The brand new electric model by Hyundai is a first in car manufacturing. The car is available as a hybrid, a plug-in hybrid or with an all-electric drivetrain. Even the most popular of eco-friendly vehicles, the Toyota Prius, only offers the hybrid and plug-in hybrid options. Now Hyundai goes as far as offering three engine options. This makes the 2017 Hyundai Ioniq the first ever production car to do so. Is this wider range of engine choices enough to lure some of the Prius drivers towards the new Ioniq? Or is it the friendlier price that needs to do the trick? Let’s find out in this review of the 2017 Hyundai Ioniq.
First of all, the end-product of the Ioniq is actually more similar to the Toyota Prius than to the Ioniq concept car. Of course, the concept car was quite aggressive and probably not so buyer-friendly. That’s why Hyundai decided to tone it down a little for the production vehicle and ended up with a decent but stylish car. The best global description of this vehicle is that it’s a combination of Hyundai’s recent styling cues and the useful design of the eco-friendly hybrid, the 2017 Prius Prime by Toyota.
It is quite difficult to design a car that is capable of housing three different drivetrains, without ending up with something large and bulky. In that case the Toyota Prius is a good example of how to achieve a balanced vehicle.
The rear, shape and size of the 2017 Hyundai Ioniq are the parts that are most reminiscent of the Prius. The nose and windshield differ the most from the Prius, since they’re longer, more conventional and don’t dip and dive like the Prius’.
The side and mostly the doors are also more traditional than the Prius’. Those doors follow a diagonal line upwards, whereas the doors on the Ioniq follow a straighter line. The rear is very similar to that of the Prius, with a big overhang. However, the Ioniq rear does look more sporty.
The all-electric Ioniq is recognizable by its grille. The hybrid and plug-in hybrid have a regular Hyundai grille with dark horizontal lines. The EV lacks this grille completely and only sports the Hyundai logo.
There are eight available exterior colours for the Ioniq hybrid, plug-in hybrid and EV. The 2017 Hyundai Ioniq EV is the only one that has Blazing Yellow as an option, but misses out on two metallic colours.
The Ioniq’s interior looks terrific. The center stack, gear shifter and instrument cluster look very modern and are complemented by a light blue hue and detailing. The EV gets copper-coloured detailing instead of blue, to distinguish it from the hybrid versions. The overall cabin is inspired by the interior and tech specs of the 2017 Hyundai Elantra.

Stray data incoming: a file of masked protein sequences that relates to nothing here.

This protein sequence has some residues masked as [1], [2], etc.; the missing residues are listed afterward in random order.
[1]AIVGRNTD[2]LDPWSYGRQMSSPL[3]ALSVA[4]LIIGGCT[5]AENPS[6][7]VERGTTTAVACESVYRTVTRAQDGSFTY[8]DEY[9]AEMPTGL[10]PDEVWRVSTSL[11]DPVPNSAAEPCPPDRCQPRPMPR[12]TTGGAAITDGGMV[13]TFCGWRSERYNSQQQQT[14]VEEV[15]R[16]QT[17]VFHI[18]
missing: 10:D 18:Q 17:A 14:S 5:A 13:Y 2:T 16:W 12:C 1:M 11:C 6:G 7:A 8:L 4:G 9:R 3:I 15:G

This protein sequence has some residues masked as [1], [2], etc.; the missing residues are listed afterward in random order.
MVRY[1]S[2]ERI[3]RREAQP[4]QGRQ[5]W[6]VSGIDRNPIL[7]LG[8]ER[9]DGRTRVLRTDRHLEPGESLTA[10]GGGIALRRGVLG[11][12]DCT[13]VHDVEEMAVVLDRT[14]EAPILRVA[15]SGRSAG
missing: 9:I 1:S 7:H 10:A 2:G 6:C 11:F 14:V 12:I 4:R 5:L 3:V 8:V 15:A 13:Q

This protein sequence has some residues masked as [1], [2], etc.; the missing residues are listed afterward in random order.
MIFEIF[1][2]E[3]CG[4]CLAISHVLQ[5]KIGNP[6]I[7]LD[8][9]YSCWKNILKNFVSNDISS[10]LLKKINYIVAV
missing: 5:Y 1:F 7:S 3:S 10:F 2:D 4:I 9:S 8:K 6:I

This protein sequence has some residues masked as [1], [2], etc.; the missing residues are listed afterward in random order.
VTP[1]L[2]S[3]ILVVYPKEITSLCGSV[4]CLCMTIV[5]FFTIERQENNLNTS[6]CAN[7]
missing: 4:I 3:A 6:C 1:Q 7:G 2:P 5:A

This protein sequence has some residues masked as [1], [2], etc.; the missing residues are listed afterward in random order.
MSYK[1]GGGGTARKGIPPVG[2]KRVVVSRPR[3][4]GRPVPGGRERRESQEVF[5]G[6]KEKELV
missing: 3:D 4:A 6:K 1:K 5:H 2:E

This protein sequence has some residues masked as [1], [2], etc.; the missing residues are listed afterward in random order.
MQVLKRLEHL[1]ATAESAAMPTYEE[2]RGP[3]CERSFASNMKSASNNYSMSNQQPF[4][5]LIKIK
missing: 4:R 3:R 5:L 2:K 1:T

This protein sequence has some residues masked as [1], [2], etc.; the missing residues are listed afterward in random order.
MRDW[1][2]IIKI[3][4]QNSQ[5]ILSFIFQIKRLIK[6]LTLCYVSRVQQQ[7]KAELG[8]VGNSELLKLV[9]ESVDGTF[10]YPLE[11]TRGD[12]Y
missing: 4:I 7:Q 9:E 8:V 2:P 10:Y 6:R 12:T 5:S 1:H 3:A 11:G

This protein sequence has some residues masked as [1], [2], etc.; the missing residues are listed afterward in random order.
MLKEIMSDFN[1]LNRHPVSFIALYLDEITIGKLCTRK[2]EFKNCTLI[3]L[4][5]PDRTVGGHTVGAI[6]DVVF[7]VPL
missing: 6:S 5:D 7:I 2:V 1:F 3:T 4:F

The infotainment screen is a five, seven or eight inch touch screen and comes with a wireless inductive charging pad.
The digital instrument cluster is a high resolution TFT-screen and shows several customizable gauges and the speedometer. There’s also information about the fuel consumption, battery percentage and charging percentage.
Other noteworthy features are the efficient dual-zone climate control. It can be switched to driver-only mode, thus saving energy. It makes better use of the air inside the car when air conditioning and has Efficient Mode to save energy.
The interior and seats will be a black cloth, there are unfortunately no further options. The EV and the second and third trim of the hybrids get an Infinity Sound System with seven loudspeakers and a subwoofer.
Hybrid and Plug-in hybrid
The hybrid versions will both come with a 1.6 liter Kappa Gdi direct injection gasoline engine. It can make 104 horsepower and the additional electric motor can make 43 horsepower. According to Hyundai the total HP output of the 2017 Hyundai Ioniq hybrid is 139 horsepower.
The PHEV Ioniq will get the same gas engine, but a bigger electric motor with a more powerful battery. The electric motor makes 60 hp.
Both the hybrid and the PHEV come with a six speed dual-clutch transmission and front wheel drive.
It’s possible for both of the hybrids to drive solely on the electric motor up to speeds of 75 mph (120 kph).
The all-electric Ioniq is powered by a high capacity and highly efficient li-ion battery. The all-electric range is 180 miles (280 km) and horsepower lies at 118. A fast-charger can recharge the EV battery to 80% in only 24 minutes. The electric motor and 60 kWh battery of the 2017 Chevrolet Bolt EV have an electric range of 200 miles, which is clearly better for an electric vehicle in the same price range.
The infotainment screen is compatible with Apple CarPlay and Android Auto. The hybrid comes with some manually applicable driving modes, such as Eco and Sport. Also present in the car is Bluetooth Phone Connectivity and Advanced Cruise Control.
Rear parking sensors are standard on all 2017 Hyundai Ioniqs, front parking sensors are optional. Standard is Autonomous Emergency Braking with city/urban mode and pedestrian alert. Lane Keeping Assist and Emergency Stop are standard too. Optional safety features consist of: Blind Spot Detection and Rear Cross-Traffic Alert.
Price and sale date
The Ioniq hybrid and PHEV are available for ordering in Europe. Prices start at €23,900 for the hybrid and €33,300 for the EV. The starting price of the Plug-in hybrid is not out yet, since this version is expected to arrive at dealerships in the summer of 2017.
US prices for the 2017 Hyundai Ioniq are not available yet. Since US prices always lie around the German price of the same car, we expect them to be somewhat similar. The hybrid and EV will arrive this fall. The PHEV will arrive next summer, just like in Europe.